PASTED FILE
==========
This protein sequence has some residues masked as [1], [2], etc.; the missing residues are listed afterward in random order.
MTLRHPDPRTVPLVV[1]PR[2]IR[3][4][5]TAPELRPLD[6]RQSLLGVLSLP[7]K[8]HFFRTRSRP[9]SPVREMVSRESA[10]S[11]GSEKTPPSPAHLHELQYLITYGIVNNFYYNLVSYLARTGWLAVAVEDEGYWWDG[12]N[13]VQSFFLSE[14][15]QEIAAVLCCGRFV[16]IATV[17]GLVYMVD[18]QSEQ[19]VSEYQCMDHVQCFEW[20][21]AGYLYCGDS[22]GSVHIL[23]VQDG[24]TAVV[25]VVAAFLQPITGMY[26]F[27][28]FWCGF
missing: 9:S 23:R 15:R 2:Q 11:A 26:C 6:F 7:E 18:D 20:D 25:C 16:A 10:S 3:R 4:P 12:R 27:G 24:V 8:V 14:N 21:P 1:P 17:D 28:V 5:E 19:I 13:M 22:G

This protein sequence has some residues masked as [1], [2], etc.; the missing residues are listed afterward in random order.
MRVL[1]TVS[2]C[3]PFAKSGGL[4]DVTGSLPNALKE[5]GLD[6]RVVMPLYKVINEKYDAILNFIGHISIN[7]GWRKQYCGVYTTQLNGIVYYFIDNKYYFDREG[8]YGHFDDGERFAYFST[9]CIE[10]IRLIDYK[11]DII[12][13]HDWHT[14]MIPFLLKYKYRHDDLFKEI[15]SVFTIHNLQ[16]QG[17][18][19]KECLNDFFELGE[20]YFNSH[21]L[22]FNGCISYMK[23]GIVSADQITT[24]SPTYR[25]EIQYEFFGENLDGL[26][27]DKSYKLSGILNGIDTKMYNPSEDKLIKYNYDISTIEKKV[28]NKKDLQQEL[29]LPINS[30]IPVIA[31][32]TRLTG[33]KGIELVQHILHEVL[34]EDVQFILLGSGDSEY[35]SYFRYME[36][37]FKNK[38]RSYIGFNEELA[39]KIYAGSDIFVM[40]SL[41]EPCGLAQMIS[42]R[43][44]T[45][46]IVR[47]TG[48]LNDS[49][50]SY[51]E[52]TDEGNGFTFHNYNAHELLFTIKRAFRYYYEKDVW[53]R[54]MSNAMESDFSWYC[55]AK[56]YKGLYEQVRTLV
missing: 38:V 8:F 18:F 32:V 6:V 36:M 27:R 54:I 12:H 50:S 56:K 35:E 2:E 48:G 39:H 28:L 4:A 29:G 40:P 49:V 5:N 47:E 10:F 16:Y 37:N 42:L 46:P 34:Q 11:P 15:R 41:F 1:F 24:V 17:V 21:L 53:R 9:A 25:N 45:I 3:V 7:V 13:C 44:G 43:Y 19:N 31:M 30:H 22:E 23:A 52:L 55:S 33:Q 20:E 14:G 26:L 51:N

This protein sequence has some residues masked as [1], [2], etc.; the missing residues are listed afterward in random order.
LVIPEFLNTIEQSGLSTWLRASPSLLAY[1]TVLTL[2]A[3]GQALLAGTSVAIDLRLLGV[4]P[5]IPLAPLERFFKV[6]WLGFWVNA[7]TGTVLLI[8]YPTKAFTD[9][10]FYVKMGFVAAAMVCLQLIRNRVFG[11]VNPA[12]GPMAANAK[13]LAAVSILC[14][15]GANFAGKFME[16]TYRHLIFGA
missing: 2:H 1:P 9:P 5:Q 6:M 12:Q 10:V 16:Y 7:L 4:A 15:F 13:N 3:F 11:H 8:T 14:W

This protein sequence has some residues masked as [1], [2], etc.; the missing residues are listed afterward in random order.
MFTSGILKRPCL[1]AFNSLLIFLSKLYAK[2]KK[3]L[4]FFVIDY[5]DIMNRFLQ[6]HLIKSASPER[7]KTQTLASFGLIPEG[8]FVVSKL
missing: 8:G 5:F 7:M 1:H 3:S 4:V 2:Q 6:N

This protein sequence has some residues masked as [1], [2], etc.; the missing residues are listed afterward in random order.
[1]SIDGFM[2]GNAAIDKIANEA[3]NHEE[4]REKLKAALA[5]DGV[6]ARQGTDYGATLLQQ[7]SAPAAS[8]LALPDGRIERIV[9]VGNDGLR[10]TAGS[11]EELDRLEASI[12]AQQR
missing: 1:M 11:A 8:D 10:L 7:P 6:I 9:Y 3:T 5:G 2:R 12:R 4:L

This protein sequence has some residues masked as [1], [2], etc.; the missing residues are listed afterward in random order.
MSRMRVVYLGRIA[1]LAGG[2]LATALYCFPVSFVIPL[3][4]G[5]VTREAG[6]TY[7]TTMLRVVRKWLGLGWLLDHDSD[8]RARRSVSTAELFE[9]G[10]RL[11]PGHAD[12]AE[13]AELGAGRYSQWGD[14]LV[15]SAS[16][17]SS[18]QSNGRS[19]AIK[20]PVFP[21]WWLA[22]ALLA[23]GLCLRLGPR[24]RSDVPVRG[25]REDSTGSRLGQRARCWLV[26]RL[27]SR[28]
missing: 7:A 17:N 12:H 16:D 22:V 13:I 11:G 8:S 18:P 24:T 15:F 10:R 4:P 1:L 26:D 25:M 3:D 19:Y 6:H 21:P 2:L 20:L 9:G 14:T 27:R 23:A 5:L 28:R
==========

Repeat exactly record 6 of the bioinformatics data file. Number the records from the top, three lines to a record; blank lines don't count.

This protein sequence has some residues masked as [1], [2], etc.; the missing residues are listed afterward in random order.
MSRMRVVYLGRIA[1]LAGG[2]LATALYCFPVSFVIPL[3][4]G[5]VTREAG[6]TY[7]TTMLRVVRKWLGLGWLLDHDSD[8]RARRSVSTAELFE[9]G[10]RL[11]PGHAD[12]AE[13]AELGAGRYSQWGD[14]LV[15]SAS[16][17]SS[18]QSNGRS[19]AIK[20]PVFP[21]WWLA[22]ALLA[23]GLCLRLGPR[24]RSDVPVRG[25]REDSTGSRLGQRARCWLV[26]RL[27]SR[28]
missing: 7:A 17:N 12:H 16:D 22:V 13:I 11:G 8:S 18:P 24:T 15:F 10:R 4:P 1:L 26:D 25:M 3:D 19:Y 6:H 21:P 2:L 20:L 9:G 14:T 27:R 23:A 5:L 28:R